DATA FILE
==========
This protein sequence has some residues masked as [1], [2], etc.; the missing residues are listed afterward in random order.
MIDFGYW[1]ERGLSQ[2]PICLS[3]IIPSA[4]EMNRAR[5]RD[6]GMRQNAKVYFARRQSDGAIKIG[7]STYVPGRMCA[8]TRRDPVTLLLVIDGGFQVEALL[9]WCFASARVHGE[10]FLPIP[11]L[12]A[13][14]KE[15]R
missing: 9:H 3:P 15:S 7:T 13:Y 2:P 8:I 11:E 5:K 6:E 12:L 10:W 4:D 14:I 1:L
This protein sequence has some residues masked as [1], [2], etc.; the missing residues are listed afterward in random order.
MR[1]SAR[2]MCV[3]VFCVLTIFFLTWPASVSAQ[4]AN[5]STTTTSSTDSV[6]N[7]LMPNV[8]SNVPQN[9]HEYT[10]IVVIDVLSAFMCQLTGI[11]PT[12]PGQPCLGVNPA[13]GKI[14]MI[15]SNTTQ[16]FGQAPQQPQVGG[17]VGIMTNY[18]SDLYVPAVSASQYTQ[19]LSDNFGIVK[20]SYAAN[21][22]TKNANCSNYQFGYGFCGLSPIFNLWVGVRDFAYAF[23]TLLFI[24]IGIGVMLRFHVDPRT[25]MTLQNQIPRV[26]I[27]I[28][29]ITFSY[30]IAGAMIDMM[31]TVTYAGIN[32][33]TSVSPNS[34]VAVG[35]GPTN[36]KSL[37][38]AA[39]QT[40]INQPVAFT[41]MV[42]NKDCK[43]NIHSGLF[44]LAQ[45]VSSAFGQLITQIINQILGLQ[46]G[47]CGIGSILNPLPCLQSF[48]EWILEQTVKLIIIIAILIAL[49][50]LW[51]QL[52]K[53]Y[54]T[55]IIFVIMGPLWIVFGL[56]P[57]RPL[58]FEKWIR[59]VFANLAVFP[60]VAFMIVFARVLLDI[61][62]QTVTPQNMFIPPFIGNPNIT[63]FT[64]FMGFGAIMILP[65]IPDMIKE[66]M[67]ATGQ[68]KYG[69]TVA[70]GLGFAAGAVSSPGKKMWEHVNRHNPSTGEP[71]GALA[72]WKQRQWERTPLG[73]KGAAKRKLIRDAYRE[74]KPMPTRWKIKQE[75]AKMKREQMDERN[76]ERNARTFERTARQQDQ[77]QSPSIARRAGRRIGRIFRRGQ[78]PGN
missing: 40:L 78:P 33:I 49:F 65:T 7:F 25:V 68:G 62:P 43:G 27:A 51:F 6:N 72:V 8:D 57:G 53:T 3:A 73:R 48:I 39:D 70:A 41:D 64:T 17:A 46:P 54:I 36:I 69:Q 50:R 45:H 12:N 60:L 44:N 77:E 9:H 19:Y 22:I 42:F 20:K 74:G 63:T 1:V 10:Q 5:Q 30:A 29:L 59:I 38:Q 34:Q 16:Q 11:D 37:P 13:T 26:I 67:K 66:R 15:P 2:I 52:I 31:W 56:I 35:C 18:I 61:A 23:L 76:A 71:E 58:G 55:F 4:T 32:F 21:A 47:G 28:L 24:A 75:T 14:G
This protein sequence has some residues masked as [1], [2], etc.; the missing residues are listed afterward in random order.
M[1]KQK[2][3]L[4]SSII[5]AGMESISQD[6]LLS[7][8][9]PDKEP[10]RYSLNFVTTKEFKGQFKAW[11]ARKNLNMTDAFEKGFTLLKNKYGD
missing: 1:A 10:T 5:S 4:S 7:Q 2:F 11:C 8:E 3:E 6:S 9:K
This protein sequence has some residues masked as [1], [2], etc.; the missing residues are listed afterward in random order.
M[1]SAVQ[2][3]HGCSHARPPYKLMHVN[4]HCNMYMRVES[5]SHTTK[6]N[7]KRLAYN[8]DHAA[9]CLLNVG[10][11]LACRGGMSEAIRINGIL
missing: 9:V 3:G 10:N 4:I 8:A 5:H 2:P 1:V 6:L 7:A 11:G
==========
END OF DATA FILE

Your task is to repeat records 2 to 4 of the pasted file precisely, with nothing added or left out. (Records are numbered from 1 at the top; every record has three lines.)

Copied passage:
This protein sequence has some residues masked as [1], [2], etc.; the missing residues are listed afterward in random order.
MR[1]SAR[2]MCV[3]VFCVLTIFFLTWPASVSAQ[4]AN[5]STTTTSSTDSV[6]N[7]LMPNV[8]SNVPQN[9]HEYT[10]IVVIDVLSAFMCQLTGI[11]PT[12]PGQPCLGVNPA[13]GKI[14]MI[15]SNTTQ[16]FGQAPQQPQVGG[17]VGIMTNY[18]SDLYVPAVSASQYTQ[19]LSDNFGIVK[20]SYAAN[21][22]TKNANCSNYQFGYGFCGLSPIFNLWVGVRDFAYAF[23]TLLFI[24]IGIGVMLRFHVDPRT[25]MTLQNQIPRV[26]I[27]I[28][29]ITFSY[30]IAGAMIDMM[31]TVTYAGIN[32][33]TSVSPNS[34]VAVG[35]GPTN[36]KSL[37][38]AA[39]QT[40]INQPVAFT[41]MV[42]NKDCK[43]NIHSGLF[44]LAQ[45]VSSAFGQLITQIINQILGLQ[46]G[47]CGIGSILNPLPCLQSF[48]EWILEQTVKLIIIIAILIAL[49][50]LW[51]QL[52]K[53]Y[54]T[55]IIFVIMGPLWIVFGL[56]P[57]RPL[58]FEKWIR[59]VFANLAVFP[60]VAFMIVFARVLLDI[61][62]QTVTPQNMFIPPFIGNPNIT[63]FT[64]FMGFGAIMILP[65]IPDMIKE[66]M[67]ATGQ[68]KYG[69]TVA[70]GLGFAAGAVSSPGKKMWEHVNRHNPSTGEP[71]GALA[72]WKQRQWERTPLG[73]KGAAKRKLIRDAYRE[74]KPMPTRWKIKQE[75]AKMKREQMDERN[76]ERNARTFERTARQQDQ[77]QSPSIARRAGRRIGRIFRRGQ[78]PGN
missing: 40:L 78:P 33:I 49:F 65:T 7:F 25:V 68:G 62:P 43:G 27:A 51:F 6:N 72:V 8:D 57:G 53:T 3:A 73:R 48:I 39:D 70:A 41:D 64:T 17:A 46:P 54:I 36:I 69:Q 50:R 45:H 12:N 60:L 44:N 77:E 9:H 19:Y 22:I 42:F 20:K 74:G 63:T 1:V 10:Q 5:Q 30:A 29:L 59:I 38:Q 34:Q 16:Q 11:D 37:P 13:T 26:I 67:K 66:R 15:P 2:I 52:I 31:W 56:I 35:C 18:I 61:A 23:L 76:A 71:E 58:G 55:F 4:T 32:F 21:A 47:G 28:L 24:A 75:T 14:G
This protein sequence has some residues masked as [1], [2], etc.; the missing residues are listed afterward in random order.
M[1]KQK[2][3]L[4]SSII[5]AGMESISQD[6]LLS[7][8][9]PDKEP[10]RYSLNFVTTKEFKGQFKAW[11]ARKNLNMTDAFEKGFTLLKNKYGD
missing: 1:A 10:T 5:S 4:S 7:Q 2:F 11:C 8:E 3:E 6:S 9:K
This protein sequence has some residues masked as [1], [2], etc.; the missing residues are listed afterward in random order.
M[1]SAVQ[2][3]HGCSHARPPYKLMHVN[4]HCNMYMRVES[5]SHTTK[6]N[7]KRLAYN[8]DHAA[9]CLLNVG[10][11]LACRGGMSEAIRINGIL
missing: 9:V 3:G 10:N 4:I 8:A 5:H 2:P 1:V 6:L 7:A 11:G